So, what’s the bottom line? Never go out of your way to help another human being? Only think of yourself in any and all situations? Do unto others… just don’t expect them to pay it forward (or back)? Or maybe it’s a simple case of nice guys DO finish last!

Five Second Rule

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Everyone knows about the five second rule where food is concerned. Supposedly, if you drop food on the floor, it’s okay to still eat it or serve it if it’s been picked up within 5 seconds. I’m sure people with extreme OCD are silently cringing right about now but, for the vast majority of us, this rule is fairly acceptable.

So what else might it work for?

  • If someone doesn’t react ‘promptly’ when a light turns green, is it alright to blast your car horn at them?
  • If you have something important to say and someone holds up their finger indicating that they’ll be with you in a second, is it alright to start talking after you’ve checked your watch and five seconds have gone by?
  • If a waiter tells you he’ll be back in a second with the check and, after 10 or 15 minutes you still haven’t gotten it, is it alright to walk out without paying?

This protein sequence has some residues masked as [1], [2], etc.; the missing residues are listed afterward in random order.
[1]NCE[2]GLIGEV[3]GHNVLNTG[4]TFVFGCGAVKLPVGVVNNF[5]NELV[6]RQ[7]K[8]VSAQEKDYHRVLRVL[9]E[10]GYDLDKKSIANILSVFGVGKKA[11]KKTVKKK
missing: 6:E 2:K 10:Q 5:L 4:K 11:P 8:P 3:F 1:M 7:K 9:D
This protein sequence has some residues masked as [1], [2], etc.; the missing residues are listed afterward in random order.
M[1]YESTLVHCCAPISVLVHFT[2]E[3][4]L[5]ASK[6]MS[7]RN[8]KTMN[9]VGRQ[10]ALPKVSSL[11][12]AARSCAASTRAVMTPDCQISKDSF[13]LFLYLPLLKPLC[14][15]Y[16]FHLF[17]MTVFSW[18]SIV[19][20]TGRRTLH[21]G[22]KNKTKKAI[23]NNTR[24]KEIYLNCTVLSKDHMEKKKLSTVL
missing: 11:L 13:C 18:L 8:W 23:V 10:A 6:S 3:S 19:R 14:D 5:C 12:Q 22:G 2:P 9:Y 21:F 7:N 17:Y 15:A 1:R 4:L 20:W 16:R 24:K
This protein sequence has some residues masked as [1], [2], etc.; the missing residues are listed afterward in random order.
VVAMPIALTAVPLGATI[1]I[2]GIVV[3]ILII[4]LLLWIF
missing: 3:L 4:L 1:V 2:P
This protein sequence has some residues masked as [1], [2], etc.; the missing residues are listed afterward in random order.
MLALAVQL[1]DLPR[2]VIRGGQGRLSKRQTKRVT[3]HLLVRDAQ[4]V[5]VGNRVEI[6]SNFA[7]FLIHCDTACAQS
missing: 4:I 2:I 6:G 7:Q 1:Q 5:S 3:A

• If someone is holding the elevator for another person (while carrying on a conversation with them) and you have places to go, is it alright to press the ‘close door’ button?
  • If you, yourself (“guilty”), have done any of these because you truly believe the five second rule is an appropriate measure of your patience level, then I say to you, “_________________________”*

*sorry, my five seconds were up!

Ready, Set, Go

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As previously mentioned, I’m not the most patient person on the planet. At this point, having lived with my parents for the better part of the last year, I’d have to say it’s still a work in progress.

Here are a few things I’ve learned along the way: